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By Andrew Hood
The first three Tours de France in the post-Armstrong era have been all won by riders from Spain, but only one hit the jackpot Saturday in the Monaco time trial sweepstakes that opened the 2009 edition.
Contador: on a mission
With a superb second-place ride, Alberto Contador (Astana) revealed he could be the man to continue Spain’s three-year running Tour winning streak.
“I have to be satisfied because the only one to beat me was the Olympic time trial champion. Even if I didn’t take a lot of time, it was a moral victory to be best among the challengers,” Contador said. “The legs responded today, but you don’t want to get too excited. Nothing was decided today.”
Contador’s ride not only staked a claim for leadership rights of his powerful team, it put him on track to prove his 2007 victory wasn’t earned by default because race-leader Michael Rasmussen was ejected from the race four days short of Paris.
Contador will start Sunday’s stage in the polka-dot climber’s jersey, swapping out his Spanish national time trial champion’s jersey he wore Saturday in his Tour return, a year after being prevented from defending his 2007 crown last year because ASO vetoed the Astana team.
Astana confirmed its super-power status, packing four riders into the top 10.
Despite suggestions that divisions are fracturing the team’s unity, sources told VeloNews that Contador and Armstrong had a face-to-face meeting Friday evening to put to rest any misunderstandings between them and close ranks going into what’s a very important Tour for both.
Contador said Astana realizes that winning the Tour is the most important goal; he just wants to make sure it’s him in the yellow jersey come July 26 if they do.
“We are smart enough to know the only way to win together is to ride as a team,” he said. “Despite the hopes of others that we have divisions, we are going to come together and ride as a unit. The rest of that other stuff isn’t important.”
Pereiro: happy to be back
While Contador was basking in the afterglow of his brilliant start, Oscar Pereiro – the winner of the 2006 Tour – is still hoping for a return to top form following his harrowing fall in last year’s Tour, coming off the Colle di Agnello.
The Caisse d’Epargne rider finished 58th at 1:32 off the pace, more than one minute behind Contador, but glad to be back in the Tour at all.
“My scar is the only thing I remember from last year’s crash in the Tour,” said Pereiro, who sports a long tattoo of Agnello on his left arm. “I am still recovering from the crash, but it’s almost like a victory to even be able to start this Tour.”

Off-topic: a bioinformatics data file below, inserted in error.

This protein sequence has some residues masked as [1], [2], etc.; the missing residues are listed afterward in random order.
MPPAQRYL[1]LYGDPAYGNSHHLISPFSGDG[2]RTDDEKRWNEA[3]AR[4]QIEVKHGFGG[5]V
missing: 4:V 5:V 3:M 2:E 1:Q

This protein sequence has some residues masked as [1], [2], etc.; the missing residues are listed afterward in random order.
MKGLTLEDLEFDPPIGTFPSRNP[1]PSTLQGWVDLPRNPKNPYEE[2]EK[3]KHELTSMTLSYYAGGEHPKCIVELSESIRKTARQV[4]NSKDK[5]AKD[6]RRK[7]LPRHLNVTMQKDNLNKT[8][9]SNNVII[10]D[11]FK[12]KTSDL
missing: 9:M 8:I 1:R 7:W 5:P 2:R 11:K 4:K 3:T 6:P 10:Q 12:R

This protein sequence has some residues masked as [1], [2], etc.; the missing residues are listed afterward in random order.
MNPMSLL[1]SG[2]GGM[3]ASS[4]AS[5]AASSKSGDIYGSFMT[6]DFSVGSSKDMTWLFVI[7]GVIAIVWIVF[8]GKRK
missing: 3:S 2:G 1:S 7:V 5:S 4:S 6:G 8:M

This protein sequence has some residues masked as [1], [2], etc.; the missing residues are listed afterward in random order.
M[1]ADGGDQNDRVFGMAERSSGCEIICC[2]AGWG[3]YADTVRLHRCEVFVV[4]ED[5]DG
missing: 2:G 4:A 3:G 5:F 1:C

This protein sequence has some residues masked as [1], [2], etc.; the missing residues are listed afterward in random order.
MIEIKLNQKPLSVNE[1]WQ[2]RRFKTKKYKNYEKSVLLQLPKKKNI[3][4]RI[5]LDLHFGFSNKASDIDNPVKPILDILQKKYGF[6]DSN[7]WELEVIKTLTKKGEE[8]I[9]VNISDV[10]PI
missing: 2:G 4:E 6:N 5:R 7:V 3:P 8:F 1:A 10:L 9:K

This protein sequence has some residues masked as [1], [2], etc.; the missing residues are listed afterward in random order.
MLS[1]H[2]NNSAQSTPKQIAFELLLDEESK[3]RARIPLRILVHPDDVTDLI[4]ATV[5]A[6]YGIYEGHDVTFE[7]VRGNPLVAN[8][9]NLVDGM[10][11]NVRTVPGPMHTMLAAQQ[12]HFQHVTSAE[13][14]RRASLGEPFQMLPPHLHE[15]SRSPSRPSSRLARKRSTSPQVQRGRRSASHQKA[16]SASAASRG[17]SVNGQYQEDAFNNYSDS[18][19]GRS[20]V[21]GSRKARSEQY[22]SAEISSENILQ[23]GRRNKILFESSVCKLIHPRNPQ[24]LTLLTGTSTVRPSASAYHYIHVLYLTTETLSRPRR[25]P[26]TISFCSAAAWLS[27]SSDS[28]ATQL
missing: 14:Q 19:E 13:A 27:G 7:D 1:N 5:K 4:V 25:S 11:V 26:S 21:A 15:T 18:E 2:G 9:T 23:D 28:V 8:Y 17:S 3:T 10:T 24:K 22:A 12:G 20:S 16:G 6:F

Pereiro has been reluctantly thrust back into the leadership role at Caisse d’Epargne after star Alejandro Valverde was prevented from racing because of a two-year ban in Italy.
“Valverde’s absence changes everything for our team. We were going to ride as a unit to protect and I am sure he could have finished on the podium,” he said. ““I know I am not in condition to win the Tour, but I hope to become stronger as the race progresses and perhaps try to win a stage. Fighting for all I have to finish in the top 10 has no value to me now.”
Sastre: defending champ, and dark horse
And the third jewel in the Spanish Tour crown is Carlos Sastre, who rode to 21st at 1:06 despite racing with a helmet mishap that disrupted him from maintaining the aerodynamic position during the demanding 15.5km course.
The defending champion expressed satisfaction with his performance, only 48 seconds behind Contador and even less to the other GC rivals.
“The sensations on the bike were good, but just as soon as I started, a piece fell off my helmet, and this disrupted my concentration a little bit. Right away, I couldn’t maintain the position that I wanted,” Sastre said. “I believe it was about 40 or so seconds to Contador (48 seconds) and the other more potent riders like Cancellara took a little more. I am content with the result, above all, just starting the Tour, which is what I really wanted to do.”
While Contador and Pereiro are much flashier both on and off the bike, the quiet and unassuming Sastre prefers to let his legs do the talking.
Sastre knows that if he wants to be the Spanish rider to keep alive the streak, he will have to come alive in the final week. And that’s just what he’s planning to do.
Follow Andrew Hood’s twitter at twitter.com/eurohoody.